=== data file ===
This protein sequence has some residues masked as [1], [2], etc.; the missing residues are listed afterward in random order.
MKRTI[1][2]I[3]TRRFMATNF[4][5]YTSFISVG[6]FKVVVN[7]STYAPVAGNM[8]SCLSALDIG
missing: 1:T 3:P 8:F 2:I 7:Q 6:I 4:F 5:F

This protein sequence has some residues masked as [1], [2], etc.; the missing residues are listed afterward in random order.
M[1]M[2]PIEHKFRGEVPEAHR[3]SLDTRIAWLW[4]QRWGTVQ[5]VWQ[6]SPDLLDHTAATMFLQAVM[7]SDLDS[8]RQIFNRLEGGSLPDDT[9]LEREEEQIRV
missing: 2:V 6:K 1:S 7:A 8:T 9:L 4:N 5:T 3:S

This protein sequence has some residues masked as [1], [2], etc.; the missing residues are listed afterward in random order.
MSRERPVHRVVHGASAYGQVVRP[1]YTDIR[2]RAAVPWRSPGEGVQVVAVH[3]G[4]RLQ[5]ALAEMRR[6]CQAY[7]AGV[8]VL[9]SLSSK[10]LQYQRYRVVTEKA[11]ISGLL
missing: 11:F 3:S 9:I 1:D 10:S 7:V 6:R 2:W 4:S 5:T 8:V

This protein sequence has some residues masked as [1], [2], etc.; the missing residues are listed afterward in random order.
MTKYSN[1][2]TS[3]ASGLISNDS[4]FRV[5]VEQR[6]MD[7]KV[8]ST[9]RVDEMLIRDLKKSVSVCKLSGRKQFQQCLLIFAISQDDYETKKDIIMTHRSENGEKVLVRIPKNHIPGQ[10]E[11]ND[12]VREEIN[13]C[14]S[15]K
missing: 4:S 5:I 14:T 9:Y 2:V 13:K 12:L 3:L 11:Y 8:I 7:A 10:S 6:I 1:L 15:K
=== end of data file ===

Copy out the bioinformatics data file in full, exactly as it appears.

This protein sequence has some residues masked as [1], [2], etc.; the missing residues are listed afterward in random order.
MKRTI[1][2]I[3]TRRFMATNF[4][5]YTSFISVG[6]FKVVVN[7]STYAPVAGNM[8]SCLSALDIG
missing: 1:T 3:P 8:F 2:I 7:Q 6:I 4:F 5:F

This protein sequence has some residues masked as [1], [2], etc.; the missing residues are listed afterward in random order.
M[1]M[2]PIEHKFRGEVPEAHR[3]SLDTRIAWLW[4]QRWGTVQ[5]VWQ[6]SPDLLDHTAATMFLQAVM[7]SDLDS[8]RQIFNRLEGGSLPDDT[9]LEREEEQIRV
missing: 2:V 6:K 1:S 7:A 8:T 9:L 4:N 5:T 3:S

This protein sequence has some residues masked as [1], [2], etc.; the missing residues are listed afterward in random order.
MSRERPVHRVVHGASAYGQVVRP[1]YTDIR[2]RAAVPWRSPGEGVQVVAVH[3]G[4]RLQ[5]ALAEMRR[6]CQAY[7]AGV[8]VL[9]SLSSK[10]LQYQRYRVVTEKA[11]ISGLL
missing: 11:F 3:S 9:I 1:D 10:S 7:V 6:R 2:W 4:S 5:T 8:V

This protein sequence has some residues masked as [1], [2], etc.; the missing residues are listed afterward in random order.
MTKYSN[1][2]TS[3]ASGLISNDS[4]FRV[5]VEQR[6]MD[7]KV[8]ST[9]RVDEMLIRDLKKSVSVCKLSGRKQFQQCLLIFAISQDDYETKKDIIMTHRSENGEKVLVRIPKNHIPGQ[10]E[11]ND[12]VREEIN[13]C[14]S[15]K
missing: 4:S 5:I 14:T 9:Y 2:V 13:K 12:L 3:L 11:Y 8:I 7:A 10:S 6:I 1:L 15:K